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Greenpeace fined £80,000 over 12-day BP oil rig protest

PUBLISHED: 14:10 03 July 2020 | UPDATED: 10:32 07 July 2020

Greenpeace boat alongside the BP-chartered Transocean 'The Paul B Loyd Jr' rig en route to the Vorlich field in the North Sea. The Greenpeace ship the Arctic Sunrise had been following the BP rig as it headed to the North Sea drilling site. The rig undertook a U-turn when it arrived at the site and can be seen heading back towards Scotland.
 Picture: Jiri Rezac

Greenpeace boat alongside the BP-chartered Transocean 'The Paul B Loyd Jr' rig en route to the Vorlich field in the North Sea. The Greenpeace ship the Arctic Sunrise had been following the BP rig as it headed to the North Sea drilling site. The rig undertook a U-turn when it arrived at the site and can be seen heading back towards Scotland. Picture: Jiri Rezac

© Greenpeace

Greenpeace’s boss has avoided a jail sentence, but the eco campaign group has been whacked with an £80,000 fine for trying to stop BP drilling for new oil at a field the government unlawfully granted a permit for.

John Sauven, the executive director of GreenpeaceJohn Sauven, the executive director of Greenpeace

Greenpeace UK was found guilty of contempt of court by Judge Lady Wolffe in Edinburgh’s Court of Session this morning, for breaching drilling contractor Transocean’s interdict, which sought to put a stop to the protest in the North Sea last June.

The Greenpeace ship Arctic Sunrise blocked a rig owned by Transocean - which BP was paying £140,000 a day to use - as it was en route to the Vorlich oil field to drill for new wells, forcing it to do a u-turn and head back to shore.

Transocean brought the legal action and sought to hit the non-governmental organisation with unlimited fines because it continued with the protest - which eventually lasted for 12 days, and saw activists board the rig to unfold a banner stating: “Climate Emergency Greenpeace”.

Lawyers for Greenpeace UK argued it was necessary to disrupt the rig to prevent the multi-national oil and gas giant from making the climate emergency worse by extracting 30 million barrels of oil, and Greenpeace’s executive director John Sauven admitted breaching the interdict, but denied contempt of court.

John Sauven, Executive Director Greenpeace UK, and supporters are outside Edingburgh's Court of Session on the first day of the trial. BP's rig operator, Transocean has asked the Scottish courts to jail Greenpeace's boss and punish the campaigning group with huge fines after aActivists blocked a BP rig from drilling new oil wells in the North Sea for 12 days in June. Picture: Robert OmerodJohn Sauven, Executive Director Greenpeace UK, and supporters are outside Edingburgh's Court of Session on the first day of the trial. BP's rig operator, Transocean has asked the Scottish courts to jail Greenpeace's boss and punish the campaigning group with huge fines after aActivists blocked a BP rig from drilling new oil wells in the North Sea for 12 days in June. Picture: Robert Omerod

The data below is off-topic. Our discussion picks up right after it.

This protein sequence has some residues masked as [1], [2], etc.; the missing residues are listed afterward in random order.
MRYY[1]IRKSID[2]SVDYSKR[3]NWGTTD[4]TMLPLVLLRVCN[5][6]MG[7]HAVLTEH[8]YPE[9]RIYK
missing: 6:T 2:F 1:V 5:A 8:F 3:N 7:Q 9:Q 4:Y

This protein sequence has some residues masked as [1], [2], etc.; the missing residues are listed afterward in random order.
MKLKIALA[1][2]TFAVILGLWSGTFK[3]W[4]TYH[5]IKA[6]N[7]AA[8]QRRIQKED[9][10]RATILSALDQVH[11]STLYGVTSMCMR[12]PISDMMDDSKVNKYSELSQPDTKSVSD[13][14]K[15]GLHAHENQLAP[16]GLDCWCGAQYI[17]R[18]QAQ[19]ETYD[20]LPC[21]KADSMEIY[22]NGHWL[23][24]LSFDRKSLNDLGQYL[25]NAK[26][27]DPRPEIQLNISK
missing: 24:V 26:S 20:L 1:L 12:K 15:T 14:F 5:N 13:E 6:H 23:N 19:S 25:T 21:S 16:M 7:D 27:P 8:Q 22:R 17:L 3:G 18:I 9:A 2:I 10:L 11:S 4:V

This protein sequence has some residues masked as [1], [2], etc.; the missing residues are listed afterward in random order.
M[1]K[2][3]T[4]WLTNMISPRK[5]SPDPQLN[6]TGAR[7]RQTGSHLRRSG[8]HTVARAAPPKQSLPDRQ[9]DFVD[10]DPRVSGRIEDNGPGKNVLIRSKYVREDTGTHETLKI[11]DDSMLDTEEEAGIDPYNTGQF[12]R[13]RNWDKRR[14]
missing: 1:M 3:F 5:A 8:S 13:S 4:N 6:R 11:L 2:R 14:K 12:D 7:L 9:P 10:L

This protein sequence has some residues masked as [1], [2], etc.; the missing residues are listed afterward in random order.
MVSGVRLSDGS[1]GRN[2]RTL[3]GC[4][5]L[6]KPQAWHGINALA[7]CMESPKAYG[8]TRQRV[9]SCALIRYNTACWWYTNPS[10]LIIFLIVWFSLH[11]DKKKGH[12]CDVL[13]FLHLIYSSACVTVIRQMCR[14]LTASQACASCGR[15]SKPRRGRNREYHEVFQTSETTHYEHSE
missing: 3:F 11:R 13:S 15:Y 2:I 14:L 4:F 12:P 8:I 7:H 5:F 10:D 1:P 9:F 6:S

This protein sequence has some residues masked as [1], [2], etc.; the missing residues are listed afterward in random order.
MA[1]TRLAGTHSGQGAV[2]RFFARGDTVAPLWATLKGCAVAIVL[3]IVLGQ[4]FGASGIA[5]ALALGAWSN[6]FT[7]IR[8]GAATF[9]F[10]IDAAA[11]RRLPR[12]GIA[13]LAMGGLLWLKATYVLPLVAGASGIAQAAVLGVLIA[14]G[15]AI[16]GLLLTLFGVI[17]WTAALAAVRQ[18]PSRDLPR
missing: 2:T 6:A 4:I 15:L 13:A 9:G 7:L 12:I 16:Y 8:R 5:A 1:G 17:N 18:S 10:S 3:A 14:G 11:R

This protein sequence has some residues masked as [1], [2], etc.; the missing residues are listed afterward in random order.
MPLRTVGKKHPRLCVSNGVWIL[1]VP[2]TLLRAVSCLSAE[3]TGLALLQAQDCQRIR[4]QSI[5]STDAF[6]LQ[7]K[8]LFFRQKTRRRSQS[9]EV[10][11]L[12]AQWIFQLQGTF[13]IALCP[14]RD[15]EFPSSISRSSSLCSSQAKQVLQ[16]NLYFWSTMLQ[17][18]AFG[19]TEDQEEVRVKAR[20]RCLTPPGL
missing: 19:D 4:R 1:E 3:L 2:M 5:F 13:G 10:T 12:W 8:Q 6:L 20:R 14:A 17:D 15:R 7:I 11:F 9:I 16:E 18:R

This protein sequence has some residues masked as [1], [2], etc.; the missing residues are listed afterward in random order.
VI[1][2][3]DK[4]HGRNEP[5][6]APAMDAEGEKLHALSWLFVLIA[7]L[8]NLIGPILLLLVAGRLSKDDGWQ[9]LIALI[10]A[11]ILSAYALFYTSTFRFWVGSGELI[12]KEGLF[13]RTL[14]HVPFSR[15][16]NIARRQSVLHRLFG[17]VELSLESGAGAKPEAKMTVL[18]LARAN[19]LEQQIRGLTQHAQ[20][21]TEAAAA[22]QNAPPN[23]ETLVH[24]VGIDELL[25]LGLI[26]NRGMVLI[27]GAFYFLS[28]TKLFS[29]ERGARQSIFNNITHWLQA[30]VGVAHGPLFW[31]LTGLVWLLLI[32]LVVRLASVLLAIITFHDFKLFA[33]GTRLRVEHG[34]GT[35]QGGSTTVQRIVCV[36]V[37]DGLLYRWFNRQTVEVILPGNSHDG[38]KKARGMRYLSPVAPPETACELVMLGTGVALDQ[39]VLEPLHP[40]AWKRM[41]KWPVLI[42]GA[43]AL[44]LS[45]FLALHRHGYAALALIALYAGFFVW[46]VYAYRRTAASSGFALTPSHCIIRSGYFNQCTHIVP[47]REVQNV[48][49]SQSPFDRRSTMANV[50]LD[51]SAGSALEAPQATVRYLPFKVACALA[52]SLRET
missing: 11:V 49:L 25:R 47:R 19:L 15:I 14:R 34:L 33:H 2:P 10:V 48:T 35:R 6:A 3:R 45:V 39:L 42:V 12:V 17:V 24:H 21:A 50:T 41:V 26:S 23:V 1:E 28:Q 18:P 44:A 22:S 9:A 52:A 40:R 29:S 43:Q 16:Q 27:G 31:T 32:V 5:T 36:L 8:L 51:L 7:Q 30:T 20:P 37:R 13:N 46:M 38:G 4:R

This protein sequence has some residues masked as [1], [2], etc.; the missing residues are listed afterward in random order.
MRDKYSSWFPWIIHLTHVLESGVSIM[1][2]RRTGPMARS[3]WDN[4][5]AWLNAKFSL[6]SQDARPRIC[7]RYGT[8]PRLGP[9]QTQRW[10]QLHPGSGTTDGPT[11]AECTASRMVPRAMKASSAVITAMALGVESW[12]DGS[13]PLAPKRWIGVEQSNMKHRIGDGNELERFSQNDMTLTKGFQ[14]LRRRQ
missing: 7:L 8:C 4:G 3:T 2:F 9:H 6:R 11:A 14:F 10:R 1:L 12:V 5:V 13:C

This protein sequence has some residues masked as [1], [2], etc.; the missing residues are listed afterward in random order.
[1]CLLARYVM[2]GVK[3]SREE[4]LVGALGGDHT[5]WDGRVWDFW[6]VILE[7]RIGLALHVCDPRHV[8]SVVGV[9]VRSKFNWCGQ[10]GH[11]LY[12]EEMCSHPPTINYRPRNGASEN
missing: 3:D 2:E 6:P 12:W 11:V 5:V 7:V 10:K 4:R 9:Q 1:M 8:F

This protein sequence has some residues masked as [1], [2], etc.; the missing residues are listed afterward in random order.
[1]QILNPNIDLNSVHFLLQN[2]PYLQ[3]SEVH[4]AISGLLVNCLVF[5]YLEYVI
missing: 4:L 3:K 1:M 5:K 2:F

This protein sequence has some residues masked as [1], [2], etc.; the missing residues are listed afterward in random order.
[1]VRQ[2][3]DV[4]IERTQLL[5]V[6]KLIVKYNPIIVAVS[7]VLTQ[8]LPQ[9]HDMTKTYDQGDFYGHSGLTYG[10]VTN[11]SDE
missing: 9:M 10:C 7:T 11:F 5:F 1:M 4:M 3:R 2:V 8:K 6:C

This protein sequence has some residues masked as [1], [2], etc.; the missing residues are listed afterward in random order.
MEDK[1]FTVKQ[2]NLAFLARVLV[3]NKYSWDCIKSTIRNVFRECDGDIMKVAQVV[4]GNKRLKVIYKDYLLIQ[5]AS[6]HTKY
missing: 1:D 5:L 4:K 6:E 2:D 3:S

In a hearing held via weblink, Judge Lady Wolffe said the protestors’ actions had been “facilitated by Greenpeace” whose “most senior personnel had been involved in all stages”.

“There is no doubt Mr Sauven... retained overall control and could have ended the action at any point,” she said.

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“A custodial sentence would, in my view, be within the range of proportionate sanctions,” she added, however decided to “extend her leniency” and fine Greenpeace UK £80,000.

Greenpeace campaigner Sarah North holds a banner reading Greenpeace campaigner Sarah North holds a banner reading "Climate Emergency" whilst floating in front of BP oil rig on day 11 of the protest in the North Sea. Greenpeace is calling on BP to halt drilling for new oil in light of the climate emergency and refocus their business on renewable energy. Picture: Jiri Rezac/ Greenpeace

READ MORE: Greenpeace’s Sarah North: ‘How I stopped BP drilling for new oil - by jumping in the sea’

READ MORE: Greenpeace boss John Sauven at risk of two-year jail term after stopping BP drilling for new oil

Following the verdict Mr Sauven vowed the group, headquartered in Canonbury Villas, Islington, will plough on with its legal challenge against BP to try to prevent the multi-national giant drilling for any new North Sea oil.

In April the government admitted it acted unlawfully by granting BP the Vorlich oil field permit, because officials had rubber-stamped its 2018 application, robbing the public of the chance to contest it.

Greenpeace is now seeking a judicial review to quash the permit.

Mr Sauven said: “We are disappointed that BP’s rig operator Transocean has sought to punish us for trying to protect the planet. But our campaign does not end here and we will continue our fight to stop the oil industry from wrecking our climate.

“We stand by our reasons for taking action to stop BP’s reckless drilling, which is driving us deeper into the climate emergency.”
Transocean and BP have been approached for comment.


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